In order to qualify for federal copyright protection, a minimum spark of creativity or originality is required. However, just meeting this standard does not always give the greatest protection under U.S. copyright law. The courts have developed the concepts of “thin” and “thick” copyright, which game developers should be aware of.
The originality requirement:
By simply listing names in alphabetical order, there is no originality or creativity present.In Feist Publications, Inc., v. Rural Telephone Service Co., the U.S. Supreme Court held that there must be a minimal degree of creativity or originality in a work in order to be protected by copyright. The case at hand involved a “White Pages” telephone directory. The creator of the directory was claiming copyright protection as a compilation, but the Court rebuffed them. By simply listing names in alphabetical order, there is no originality or creativity present.
Had there been some selective process involved in compiling the names or some minimal creativity expressed in the order of the names, there would most likely be protection under copyright. However, as it was, no protection was granted.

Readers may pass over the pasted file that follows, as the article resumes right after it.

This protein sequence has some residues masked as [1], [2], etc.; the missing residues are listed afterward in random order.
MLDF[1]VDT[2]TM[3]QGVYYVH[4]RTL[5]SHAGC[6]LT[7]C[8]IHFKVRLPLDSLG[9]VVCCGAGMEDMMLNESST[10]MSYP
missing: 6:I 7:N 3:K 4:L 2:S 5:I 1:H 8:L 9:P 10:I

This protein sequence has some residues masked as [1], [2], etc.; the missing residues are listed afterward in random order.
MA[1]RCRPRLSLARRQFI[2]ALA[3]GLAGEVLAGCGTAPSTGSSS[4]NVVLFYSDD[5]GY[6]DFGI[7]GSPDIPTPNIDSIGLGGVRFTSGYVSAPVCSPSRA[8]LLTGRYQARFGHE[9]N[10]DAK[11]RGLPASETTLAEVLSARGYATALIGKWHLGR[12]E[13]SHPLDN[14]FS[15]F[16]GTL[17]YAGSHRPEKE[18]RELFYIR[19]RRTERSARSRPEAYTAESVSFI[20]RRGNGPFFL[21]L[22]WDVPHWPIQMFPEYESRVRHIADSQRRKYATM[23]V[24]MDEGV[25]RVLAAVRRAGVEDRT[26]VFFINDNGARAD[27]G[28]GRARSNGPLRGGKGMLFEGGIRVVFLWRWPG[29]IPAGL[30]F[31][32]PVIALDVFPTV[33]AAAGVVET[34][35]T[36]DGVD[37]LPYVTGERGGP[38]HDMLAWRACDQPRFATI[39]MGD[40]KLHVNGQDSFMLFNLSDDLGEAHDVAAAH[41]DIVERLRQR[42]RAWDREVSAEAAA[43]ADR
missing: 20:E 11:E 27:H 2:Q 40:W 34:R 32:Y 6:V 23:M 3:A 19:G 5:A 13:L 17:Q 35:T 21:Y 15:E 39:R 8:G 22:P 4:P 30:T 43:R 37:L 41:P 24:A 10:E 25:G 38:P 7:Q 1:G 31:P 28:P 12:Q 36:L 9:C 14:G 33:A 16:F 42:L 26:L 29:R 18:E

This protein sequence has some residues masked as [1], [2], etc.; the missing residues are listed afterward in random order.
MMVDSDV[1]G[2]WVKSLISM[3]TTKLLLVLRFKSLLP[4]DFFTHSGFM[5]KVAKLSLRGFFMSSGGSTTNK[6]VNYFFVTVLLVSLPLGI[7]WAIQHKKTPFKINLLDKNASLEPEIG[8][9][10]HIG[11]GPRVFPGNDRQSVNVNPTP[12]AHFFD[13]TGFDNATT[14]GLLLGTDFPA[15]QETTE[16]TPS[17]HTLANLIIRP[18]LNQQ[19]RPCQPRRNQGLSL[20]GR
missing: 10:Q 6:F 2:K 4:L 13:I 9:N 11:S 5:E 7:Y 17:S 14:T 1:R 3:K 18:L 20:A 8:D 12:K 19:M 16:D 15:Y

“Thin” copyright protection:
Meeting this minimal threshold of originality comes with drawbacks, though. If something is just creative enough to get protection, that doesn’t mean that it has the same degree of protection against copying that a wholly-original or highly-creative screenplay would get.
There are numerous cases explaining it, but I’ll give you the quick rundown. When something is not seen as very creative (for example, an advertising photo of a vodka bottle or a screenplay that consists wholly of cliched plot elements and stock characters) by courts, this “thin” protection will only afford the copyright holder protection against literal copying. The infringing work will have to be “virtually identical” in order to constitute copyright infringement.
Do what you can to stand out from the crowd and success will be more achievable. The creative process will be much more fulfilling, as well.In order to get the full spectrum of protection for your copyrighted work, it is best to make efforts to make the work original and creative. Just meeting the bare minimum does very little for your product and your business, both from a copyright perspective and from a marketability standpoint.
Do what you can to stand out from the crowd and success will be more achievable. The creative process, in my experience, will be much more fulfilling, as well.
If you want to check out more cases on “thin” copyright protection, why not read these?
- White pages case – Feist Publications, Inc., v. Rural Telephone Service Co., 499 U.S. 340 (1991)
- Jellyfish glass sculpture case – Satava v. Lowry, 323 F.3d 805 (9th Cir. 2003)
- Vodka bottle photograph case – Ets-Hokin v. Skyy Spirits Inc., 225 F.3d 1068 (9th Cir. 2000)
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